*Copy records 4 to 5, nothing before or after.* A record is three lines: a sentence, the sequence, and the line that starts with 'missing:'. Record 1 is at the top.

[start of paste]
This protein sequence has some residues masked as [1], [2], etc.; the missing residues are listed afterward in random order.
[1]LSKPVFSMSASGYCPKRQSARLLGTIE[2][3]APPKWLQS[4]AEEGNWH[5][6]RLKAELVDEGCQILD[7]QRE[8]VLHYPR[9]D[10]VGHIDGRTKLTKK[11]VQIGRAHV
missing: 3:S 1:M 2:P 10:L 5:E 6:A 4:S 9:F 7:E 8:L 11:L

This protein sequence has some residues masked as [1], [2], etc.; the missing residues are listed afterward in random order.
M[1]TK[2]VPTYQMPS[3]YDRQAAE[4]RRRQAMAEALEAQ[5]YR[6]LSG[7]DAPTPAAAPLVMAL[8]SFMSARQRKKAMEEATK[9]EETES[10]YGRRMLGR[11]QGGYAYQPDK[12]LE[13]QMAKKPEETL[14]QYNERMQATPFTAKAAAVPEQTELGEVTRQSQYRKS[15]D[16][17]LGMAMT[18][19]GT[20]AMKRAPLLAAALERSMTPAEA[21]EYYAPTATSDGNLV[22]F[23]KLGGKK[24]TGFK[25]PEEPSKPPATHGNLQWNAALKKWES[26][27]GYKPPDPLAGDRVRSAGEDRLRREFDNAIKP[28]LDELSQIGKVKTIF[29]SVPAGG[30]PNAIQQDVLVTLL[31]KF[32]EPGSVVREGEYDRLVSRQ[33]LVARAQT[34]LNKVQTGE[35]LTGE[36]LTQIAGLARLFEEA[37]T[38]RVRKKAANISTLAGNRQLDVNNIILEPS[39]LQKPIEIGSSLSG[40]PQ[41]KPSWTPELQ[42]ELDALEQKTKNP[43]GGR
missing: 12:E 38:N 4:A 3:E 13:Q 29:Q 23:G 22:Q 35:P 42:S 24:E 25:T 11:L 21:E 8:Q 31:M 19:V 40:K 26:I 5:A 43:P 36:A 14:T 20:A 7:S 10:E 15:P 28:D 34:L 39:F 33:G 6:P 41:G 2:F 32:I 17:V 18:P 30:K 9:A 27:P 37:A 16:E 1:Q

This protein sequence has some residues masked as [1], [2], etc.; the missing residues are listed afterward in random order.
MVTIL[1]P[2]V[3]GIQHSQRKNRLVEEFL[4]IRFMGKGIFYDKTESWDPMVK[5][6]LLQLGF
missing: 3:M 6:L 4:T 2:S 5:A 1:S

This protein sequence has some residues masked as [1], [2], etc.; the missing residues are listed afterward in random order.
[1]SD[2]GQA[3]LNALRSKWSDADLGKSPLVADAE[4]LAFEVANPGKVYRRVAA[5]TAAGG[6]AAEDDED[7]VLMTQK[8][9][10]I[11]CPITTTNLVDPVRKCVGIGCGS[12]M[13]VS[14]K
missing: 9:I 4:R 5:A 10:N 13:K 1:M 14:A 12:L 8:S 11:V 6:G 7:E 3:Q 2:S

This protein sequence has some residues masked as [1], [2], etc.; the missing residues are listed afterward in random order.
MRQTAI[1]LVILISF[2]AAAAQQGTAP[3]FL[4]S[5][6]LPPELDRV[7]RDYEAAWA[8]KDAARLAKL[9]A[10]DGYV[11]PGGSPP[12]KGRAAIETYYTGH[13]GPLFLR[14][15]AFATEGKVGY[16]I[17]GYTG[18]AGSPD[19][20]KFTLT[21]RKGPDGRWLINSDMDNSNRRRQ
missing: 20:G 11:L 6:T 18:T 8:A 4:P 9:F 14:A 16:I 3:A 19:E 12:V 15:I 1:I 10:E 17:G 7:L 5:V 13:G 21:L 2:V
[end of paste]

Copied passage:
This protein sequence has some residues masked as [1], [2], etc.; the missing residues are listed afterward in random order.
[1]SD[2]GQA[3]LNALRSKWSDADLGKSPLVADAE[4]LAFEVANPGKVYRRVAA[5]TAAGG[6]AAEDDED[7]VLMTQK[8][9][10]I[11]CPITTTNLVDPVRKCVGIGCGS[12]M[13]VS[14]K
missing: 9:I 4:R 5:A 10:N 13:K 1:M 14:A 12:L 8:S 11:V 6:G 7:E 3:Q 2:S

This protein sequence has some residues masked as [1], [2], etc.; the missing residues are listed afterward in random order.
MRQTAI[1]LVILISF[2]AAAAQQGTAP[3]FL[4]S[5][6]LPPELDRV[7]RDYEAAWA[8]KDAARLAKL[9]A[10]DGYV[11]PGGSPP[12]KGRAAIETYYTGH[13]GPLFLR[14][15]AFATEGKVGY[16]I[17]GYTG[18]AGSPD[19][20]KFTLT[21]RKGPDGRWLINSDMDNSNRRRQ
missing: 20:G 11:L 6:T 18:T 8:A 4:P 9:F 14:A 16:I 3:A 19:E 12:V 15:I 1:I 10:E 17:G 7:L 5:V 13:G 21:L 2:V